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Let $G$ be a finite group and $M,N \lhd G$ such that $M \leq N\cap \Phi(G)$. Then $\frac{N}{M}$ is nilpotent iff $N$ is nilpotent, where $\Phi(G)$ is the Frattini subgroup of $G$.

The converse side is obvious. For first side I want to use the below fact.

"Let $G$ be a finite group and $N \lhd G$ such that $N\leq \Phi(G)$. Then $\frac{G}{N}$ is nilpotent iff $G$ is nilpotent."

Let $\frac{N}{M}$ be nilpotent. We have $M \lhd N$. I want to show $M\leq \Phi(N)$. If I show this we have the result from the fact above.

But I don't know how to show it or is it true at all?

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Here is a quick sketch proof. Assume that $N/M$ is nilpotent with $M \le \Phi(G)$.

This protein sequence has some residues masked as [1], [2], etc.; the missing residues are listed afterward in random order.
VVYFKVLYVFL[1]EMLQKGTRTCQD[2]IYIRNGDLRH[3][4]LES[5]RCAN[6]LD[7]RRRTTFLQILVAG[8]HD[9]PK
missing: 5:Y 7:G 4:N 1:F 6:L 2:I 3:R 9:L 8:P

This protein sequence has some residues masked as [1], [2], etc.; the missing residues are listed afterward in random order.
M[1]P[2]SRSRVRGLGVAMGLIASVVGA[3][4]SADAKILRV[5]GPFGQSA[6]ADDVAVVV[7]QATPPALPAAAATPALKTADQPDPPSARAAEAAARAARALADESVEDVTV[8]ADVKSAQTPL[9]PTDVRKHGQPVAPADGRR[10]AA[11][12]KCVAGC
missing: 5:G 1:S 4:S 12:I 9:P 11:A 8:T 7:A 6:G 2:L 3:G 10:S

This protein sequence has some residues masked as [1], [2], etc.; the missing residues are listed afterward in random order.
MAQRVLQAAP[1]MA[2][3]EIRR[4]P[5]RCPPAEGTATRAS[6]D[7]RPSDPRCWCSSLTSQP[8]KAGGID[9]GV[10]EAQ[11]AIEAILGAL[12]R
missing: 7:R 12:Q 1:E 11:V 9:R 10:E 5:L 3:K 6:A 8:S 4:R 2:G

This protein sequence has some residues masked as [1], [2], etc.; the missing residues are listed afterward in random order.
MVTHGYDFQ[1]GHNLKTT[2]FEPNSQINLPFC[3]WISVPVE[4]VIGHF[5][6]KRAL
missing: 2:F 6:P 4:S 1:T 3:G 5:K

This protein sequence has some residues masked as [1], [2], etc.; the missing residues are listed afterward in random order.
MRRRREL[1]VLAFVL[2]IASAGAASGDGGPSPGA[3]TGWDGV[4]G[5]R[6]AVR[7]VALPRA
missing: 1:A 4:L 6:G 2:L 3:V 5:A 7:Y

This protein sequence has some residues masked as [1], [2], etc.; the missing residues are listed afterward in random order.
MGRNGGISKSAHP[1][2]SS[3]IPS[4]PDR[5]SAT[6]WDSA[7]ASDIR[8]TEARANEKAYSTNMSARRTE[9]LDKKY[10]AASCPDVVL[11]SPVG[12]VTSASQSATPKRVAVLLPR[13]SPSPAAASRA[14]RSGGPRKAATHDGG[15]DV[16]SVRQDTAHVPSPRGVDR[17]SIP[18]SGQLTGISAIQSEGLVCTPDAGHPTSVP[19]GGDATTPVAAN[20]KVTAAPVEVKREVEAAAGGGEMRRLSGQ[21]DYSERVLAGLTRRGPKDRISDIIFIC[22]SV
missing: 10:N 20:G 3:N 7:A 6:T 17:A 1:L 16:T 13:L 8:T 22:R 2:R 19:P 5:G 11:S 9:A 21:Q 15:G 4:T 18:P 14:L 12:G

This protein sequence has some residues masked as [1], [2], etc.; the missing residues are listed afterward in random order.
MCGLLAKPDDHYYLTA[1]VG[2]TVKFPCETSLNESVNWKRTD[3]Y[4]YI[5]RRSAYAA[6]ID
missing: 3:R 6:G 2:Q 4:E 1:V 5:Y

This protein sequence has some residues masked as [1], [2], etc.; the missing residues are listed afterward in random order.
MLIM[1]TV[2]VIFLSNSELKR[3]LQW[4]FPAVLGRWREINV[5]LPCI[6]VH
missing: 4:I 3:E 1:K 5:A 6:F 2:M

Let $P \in {\rm Syl}_p(N)$. By the Frattini Argument, $G = N_G(P)N$. We claim that $N_G(P) = G$, which will prove that $N$ is nilpotent.

If not, then let $H$ be a maximal subgroup of $G$ containing $N_G(P)$. Then $M \le \Phi(G) \Rightarrow M \le H$. Now $H \cap N$ contains $N_N(P)$, and so by a well know result $N_N(H \cap N) = H \cap N$, and so $N_{\frac{N}{M}}((H \cap N)/M) = (H \cap N)/M$.

But, $N/M$ is nilptotent, so all of its proper subgroups are strictly contained in their normalizers, and hence $(H \cap N)/M = N/M$ and $N \le H$, so $G=H$, contradiction.

So $N_G(P)=G$ as claimed.

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  • $\begingroup$ thank you very much. $\endgroup$ – Yasmin Dec 19 '18 at 9:19
  • $\begingroup$ In last line you mean $N_{G}(P)= G$ $\endgroup$ – Yasmin Dec 19 '18 at 9:25
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    $\begingroup$ Yes, corrected. $\endgroup$ – Derek Holt Dec 19 '18 at 9:37

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